Volume 17 • Issue 4 | June 18 - 24, 2004

The return of fruit and commerce

By Elizabeth O’Brien

Downtown Express photos by Lorenzo Ciniglio

Ron Samascott of Samascott Richards in Kinderhook, NY has lots of customers for his fruits.

The white canvas tents poked out festively from under the steel canopy of the temporary PATH station on Thursday. From a distance, it looked like a party, a convention, maybe.

But on closer inspection, the riot of fresh produce told otherwise—the Greenmarket had returned.

On June 17, commuters and residents welcomed four farmers back to the World Trade Center site for the first time since Sept. 11, 2001.

“We’ve been deprived,” said Hillary Weisman, 47, a Brooklyn resident who works in Lower Manhattan.

The tables of fresh strawberries, apples, blueberries, lettuce, tomatoes, squash and cherries — set up on the corner of Church and Vesey Sts. immediately north of the PATH station entrance — seemed to fill a void that went deeper than people’s cupboards.

“I’m so glad to see you’re back—I missed you,” Phoebe Ruiz-Valera, 54, told Scott Hill of the Orchards of Concklin in Pomona, New York.

Hill, who sold at the World Trade Center before 9/11, said he was glad to be back in a more permanent capacity. The Liberty Plaza Greenmarket was open across the street from June to December of last year and was always intended to be temporary.

“What has it been, three years?” Hill said. “It’s basically been vacant here.”

The bright colors of the produce stood in stark contrast to the drab gray of the pit behind it.

“It’s weird looking at the hole, though, isn’t it?” asked Mindy Walsh, who works for South Jersey’s Kernan Farms.

Although Kernan Farms had a spot at the Liberty Plaza Greenmarket, Walsh herself never worked there, so Thursday marked her first time back to the area since the morning of Sept. 11, 2001.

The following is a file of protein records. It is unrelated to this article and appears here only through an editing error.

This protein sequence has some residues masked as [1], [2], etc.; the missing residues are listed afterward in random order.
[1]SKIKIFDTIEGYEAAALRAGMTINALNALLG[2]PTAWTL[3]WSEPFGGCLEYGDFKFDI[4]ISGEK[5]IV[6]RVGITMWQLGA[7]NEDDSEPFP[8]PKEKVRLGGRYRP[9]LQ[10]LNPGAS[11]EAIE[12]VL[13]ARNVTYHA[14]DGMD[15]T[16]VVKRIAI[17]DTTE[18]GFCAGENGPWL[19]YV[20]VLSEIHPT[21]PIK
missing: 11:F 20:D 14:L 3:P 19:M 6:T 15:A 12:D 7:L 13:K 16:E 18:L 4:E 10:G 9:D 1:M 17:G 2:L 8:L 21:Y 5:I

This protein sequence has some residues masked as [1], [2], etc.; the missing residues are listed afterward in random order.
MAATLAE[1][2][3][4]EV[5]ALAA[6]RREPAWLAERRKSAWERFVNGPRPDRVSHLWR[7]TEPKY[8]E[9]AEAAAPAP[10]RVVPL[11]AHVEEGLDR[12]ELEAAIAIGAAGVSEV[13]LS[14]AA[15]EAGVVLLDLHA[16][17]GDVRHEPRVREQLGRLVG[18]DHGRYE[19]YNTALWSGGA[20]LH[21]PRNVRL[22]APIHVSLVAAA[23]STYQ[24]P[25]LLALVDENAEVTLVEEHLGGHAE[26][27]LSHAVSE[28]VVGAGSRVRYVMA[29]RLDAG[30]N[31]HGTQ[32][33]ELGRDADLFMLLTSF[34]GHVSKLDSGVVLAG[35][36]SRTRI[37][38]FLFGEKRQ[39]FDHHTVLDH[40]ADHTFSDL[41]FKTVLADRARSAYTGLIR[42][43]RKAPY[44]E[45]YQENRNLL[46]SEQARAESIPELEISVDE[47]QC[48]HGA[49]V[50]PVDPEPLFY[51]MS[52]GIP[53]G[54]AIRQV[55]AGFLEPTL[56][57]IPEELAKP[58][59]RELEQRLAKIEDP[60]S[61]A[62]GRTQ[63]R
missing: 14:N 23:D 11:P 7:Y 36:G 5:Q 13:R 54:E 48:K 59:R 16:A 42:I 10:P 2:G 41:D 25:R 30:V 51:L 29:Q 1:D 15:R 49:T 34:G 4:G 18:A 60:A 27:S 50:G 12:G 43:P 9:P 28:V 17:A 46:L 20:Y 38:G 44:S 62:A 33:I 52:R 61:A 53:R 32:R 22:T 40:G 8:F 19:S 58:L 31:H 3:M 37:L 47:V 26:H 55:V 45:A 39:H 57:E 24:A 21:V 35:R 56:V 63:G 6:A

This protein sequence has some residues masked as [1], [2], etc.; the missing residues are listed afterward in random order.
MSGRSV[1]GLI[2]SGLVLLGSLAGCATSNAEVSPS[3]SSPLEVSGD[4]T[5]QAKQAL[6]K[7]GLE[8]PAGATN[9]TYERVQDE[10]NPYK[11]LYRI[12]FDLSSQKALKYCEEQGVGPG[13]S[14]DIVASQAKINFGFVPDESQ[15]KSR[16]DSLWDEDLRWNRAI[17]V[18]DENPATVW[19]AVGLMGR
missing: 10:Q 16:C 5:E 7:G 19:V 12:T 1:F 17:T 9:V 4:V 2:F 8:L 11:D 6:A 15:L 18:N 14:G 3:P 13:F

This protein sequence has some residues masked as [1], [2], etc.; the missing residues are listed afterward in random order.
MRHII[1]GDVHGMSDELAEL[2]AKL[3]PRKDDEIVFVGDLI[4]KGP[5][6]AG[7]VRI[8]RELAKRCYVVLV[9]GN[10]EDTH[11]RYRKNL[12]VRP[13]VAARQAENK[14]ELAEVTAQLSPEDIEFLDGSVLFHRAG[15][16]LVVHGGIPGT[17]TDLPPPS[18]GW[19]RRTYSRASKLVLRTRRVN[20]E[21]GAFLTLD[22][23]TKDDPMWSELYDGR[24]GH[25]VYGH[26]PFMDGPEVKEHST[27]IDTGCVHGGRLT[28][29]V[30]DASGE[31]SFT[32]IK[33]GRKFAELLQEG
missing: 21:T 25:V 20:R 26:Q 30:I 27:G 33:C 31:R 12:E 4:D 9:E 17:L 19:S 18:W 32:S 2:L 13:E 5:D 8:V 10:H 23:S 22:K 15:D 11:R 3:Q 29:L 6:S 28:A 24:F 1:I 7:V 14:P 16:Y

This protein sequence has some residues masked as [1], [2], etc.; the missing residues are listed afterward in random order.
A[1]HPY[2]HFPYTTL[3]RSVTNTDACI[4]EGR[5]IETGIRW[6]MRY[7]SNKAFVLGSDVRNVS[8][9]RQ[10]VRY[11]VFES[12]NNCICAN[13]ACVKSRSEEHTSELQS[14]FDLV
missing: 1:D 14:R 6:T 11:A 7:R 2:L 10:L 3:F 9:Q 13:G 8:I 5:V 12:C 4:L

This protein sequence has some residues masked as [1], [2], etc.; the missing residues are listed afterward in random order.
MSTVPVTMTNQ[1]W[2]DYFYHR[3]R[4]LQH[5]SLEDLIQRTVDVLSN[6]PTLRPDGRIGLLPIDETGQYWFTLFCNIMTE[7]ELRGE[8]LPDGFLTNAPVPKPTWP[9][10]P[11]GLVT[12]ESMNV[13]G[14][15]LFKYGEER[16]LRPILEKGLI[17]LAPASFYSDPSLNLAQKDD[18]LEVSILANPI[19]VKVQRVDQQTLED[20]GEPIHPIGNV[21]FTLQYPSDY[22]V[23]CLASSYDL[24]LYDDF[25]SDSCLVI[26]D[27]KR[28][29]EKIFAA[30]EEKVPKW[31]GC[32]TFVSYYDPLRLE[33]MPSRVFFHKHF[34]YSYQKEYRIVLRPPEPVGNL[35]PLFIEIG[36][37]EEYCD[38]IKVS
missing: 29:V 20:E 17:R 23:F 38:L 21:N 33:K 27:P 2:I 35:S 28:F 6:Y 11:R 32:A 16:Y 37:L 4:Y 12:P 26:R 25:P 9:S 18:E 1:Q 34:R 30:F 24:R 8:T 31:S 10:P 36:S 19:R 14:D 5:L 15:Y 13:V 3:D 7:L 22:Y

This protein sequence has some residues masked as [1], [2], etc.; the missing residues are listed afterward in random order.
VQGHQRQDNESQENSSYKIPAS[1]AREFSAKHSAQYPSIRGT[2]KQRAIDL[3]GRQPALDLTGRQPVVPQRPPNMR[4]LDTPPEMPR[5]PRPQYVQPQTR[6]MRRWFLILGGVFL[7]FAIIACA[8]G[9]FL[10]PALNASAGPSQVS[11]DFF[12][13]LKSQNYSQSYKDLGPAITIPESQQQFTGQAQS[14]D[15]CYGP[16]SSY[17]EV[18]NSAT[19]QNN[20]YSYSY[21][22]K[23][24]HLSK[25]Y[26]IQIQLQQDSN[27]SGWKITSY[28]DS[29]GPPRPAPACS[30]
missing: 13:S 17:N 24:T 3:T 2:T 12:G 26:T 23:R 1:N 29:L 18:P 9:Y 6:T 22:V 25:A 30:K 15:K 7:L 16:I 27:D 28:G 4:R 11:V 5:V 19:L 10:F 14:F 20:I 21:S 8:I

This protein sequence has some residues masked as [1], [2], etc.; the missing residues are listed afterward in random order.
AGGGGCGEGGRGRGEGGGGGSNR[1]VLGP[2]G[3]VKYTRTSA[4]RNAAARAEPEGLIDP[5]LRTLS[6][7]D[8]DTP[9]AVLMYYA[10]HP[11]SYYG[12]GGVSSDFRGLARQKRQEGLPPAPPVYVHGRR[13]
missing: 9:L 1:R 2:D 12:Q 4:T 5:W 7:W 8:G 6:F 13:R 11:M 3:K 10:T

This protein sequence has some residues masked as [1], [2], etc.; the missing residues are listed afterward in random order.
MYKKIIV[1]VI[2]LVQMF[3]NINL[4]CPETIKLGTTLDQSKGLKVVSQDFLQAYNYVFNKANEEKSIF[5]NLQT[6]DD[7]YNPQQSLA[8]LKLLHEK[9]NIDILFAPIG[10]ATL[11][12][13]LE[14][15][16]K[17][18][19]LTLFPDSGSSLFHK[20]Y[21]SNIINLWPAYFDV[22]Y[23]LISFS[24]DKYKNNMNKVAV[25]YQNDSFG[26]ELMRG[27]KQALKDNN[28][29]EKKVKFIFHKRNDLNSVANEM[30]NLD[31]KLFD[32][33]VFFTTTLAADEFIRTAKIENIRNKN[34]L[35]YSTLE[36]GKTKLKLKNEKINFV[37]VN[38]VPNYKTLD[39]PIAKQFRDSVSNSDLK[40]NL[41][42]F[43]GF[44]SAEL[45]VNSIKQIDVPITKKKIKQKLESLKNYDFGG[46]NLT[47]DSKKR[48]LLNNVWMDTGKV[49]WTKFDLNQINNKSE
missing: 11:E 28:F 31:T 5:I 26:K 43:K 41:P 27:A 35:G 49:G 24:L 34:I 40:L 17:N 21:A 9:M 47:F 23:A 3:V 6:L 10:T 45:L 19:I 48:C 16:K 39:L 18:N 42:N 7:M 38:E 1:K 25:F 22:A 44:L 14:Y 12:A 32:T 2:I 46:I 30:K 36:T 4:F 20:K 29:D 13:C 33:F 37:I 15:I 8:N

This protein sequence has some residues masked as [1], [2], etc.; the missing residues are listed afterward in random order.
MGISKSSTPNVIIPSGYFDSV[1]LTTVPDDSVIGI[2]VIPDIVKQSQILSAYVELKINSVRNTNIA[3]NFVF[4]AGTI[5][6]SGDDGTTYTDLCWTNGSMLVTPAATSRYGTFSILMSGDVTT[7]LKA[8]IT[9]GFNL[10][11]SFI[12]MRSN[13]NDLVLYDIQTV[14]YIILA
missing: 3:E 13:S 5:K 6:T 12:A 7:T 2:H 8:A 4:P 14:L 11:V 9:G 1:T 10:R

“I’m seeing a lot of people I haven’t seen in years,” Walsh said.

One challenge of the new location, farmers said, was that they can’t park their trucks near their stands. This means that extra inventory must be stored under tables, and the trucks’ cigarette lighters can’t be used to power electric scales and other equipment. Truck parking for the PATH farmers is more than a block away on W. Broadway between Park Pl. and Barclay St.

For its first month, the Greenmarket at the PATH will operate on Thursdays only and then Tuesdays may be added based on demand. The market will run through the fall in its current location and may have to move after that due to construction needs, said Steve Coleman, a Port Authority spokesperson.

Some suggested the market would be needed particularly in the heavy construction period to come. For Hill, and undoubtedly for many of his Lower Manhattan customers, the Greenmarket is more than just a place to buy fresh produce: it is a lifeline.

“A lot of people live here and they’ve been cut off from the world,” Hill said. Of the Greenmarket, he added, “It needs to be here.”


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